Contracts fall short of legal standard for PPP

The legal framework for public-private partnerships not part of Abu Dhabi's new contract for construction projects.

NEWS, Business
Although large-scale infrastructure projects, such as railways, can be facilitated by PPPs, there is still no law governing them in Abu Dhabi.
Although large-scale infrastructure projects, such as railways, can be facilitated by PPPs, there is still no law governing them in Abu Dhabi.

The legal framework for public-private partnerships (PPP) will not form part of the Abu Dhabi government's new contract for construction projects.

The Abu Dhabi Law No. 1 of 2007, 80% of which is based on rules applied by the International Federation of Consulting Engineers (FIDIC), was launched earlier this month.

But while the Abu Dhabi government is forming partnerships with the private sector for the execution of infrastructure projects such as desalination, sewerage and power plants, there is still no formal legal standard governing them.

"There is no legislative framework for PPP-type projects; however, the government is very much involved with such projects on a case-by-case basis," said Edward Sunna, head of the construction and engineering department, Al Tamimi & Company.

"It's really been the drive of international players who've teamed up with Abu Dhabi banks to bring about simple, private contracts between the different parties to execute these sorts of projects."

Having a legal basis for PPP projects would encourage bigger contractors to bid for massive infrastructure deals, according to Riaz Malik, managing director of piling contractor, Bauer.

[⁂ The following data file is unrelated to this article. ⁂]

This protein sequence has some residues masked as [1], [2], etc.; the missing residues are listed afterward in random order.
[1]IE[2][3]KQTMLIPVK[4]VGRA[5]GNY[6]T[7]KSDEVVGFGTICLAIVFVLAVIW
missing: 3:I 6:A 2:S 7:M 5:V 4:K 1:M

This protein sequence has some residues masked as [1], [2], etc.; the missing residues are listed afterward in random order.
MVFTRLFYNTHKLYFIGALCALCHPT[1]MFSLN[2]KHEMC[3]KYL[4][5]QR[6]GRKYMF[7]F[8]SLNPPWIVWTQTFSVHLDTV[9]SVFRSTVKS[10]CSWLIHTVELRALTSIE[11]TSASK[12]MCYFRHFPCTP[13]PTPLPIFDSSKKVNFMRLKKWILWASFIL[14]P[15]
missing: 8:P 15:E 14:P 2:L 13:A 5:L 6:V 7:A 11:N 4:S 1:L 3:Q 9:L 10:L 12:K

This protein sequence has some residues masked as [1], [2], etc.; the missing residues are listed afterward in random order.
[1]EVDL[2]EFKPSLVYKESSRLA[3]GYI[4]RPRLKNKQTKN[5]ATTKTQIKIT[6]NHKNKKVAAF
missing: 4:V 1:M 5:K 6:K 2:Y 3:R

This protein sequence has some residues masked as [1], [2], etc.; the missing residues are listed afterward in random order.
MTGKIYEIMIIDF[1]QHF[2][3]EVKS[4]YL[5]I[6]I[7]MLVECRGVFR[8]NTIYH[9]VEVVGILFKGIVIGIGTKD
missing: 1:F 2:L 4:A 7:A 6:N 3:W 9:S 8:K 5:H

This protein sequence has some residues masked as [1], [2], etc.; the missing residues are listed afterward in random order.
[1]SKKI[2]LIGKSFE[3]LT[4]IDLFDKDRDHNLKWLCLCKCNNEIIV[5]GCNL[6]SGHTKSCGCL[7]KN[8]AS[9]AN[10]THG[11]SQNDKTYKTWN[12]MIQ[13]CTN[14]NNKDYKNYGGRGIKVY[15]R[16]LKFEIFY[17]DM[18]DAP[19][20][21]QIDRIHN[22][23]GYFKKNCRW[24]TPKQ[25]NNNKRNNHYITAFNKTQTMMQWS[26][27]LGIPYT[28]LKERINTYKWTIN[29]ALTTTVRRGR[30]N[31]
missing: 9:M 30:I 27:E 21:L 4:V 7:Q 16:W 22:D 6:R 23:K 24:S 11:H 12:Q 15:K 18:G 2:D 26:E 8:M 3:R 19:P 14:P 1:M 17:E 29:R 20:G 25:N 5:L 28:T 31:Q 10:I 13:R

"PPP is a very good concept. The projects are happening at the moment but the missing link is still the legal basis," he said.

"Big companies are always looking for a clear and transparent legal basis - it's not a matter of mistrust - it's about knowing your rights and obligations. The legal basis gives you ownership rights that might otherwise be conflicting."

Malik added that the UAE is an ideal place for PPP-style projects, particularly with the investments being made not only in power and desalination plants but also in industrial complexes, airports, roads, schools and hospitals.

"Particularly given the foreign interest in real estate, I believe the UAE is an ideal place for PPP as there are major infrastructure projects happening. But you need a strong drive from the government to come up with clear PPP regulations."

The aim of the Abu Dhabi Law No. 1 2007 is to attract contractors with the experience and capability to work on government projects planned for the next 10 to 20 years.

"I believe this is the right way forward - it gives everyone transparency," added Malik.

"Everyone knows their responsibilities, there are no hidden clauses. You can better evaluate yourself and calculate risk. At the moment there is a lot of 'cut and pasting' going on with contracts - but this will bring about a standard that everyone knows."

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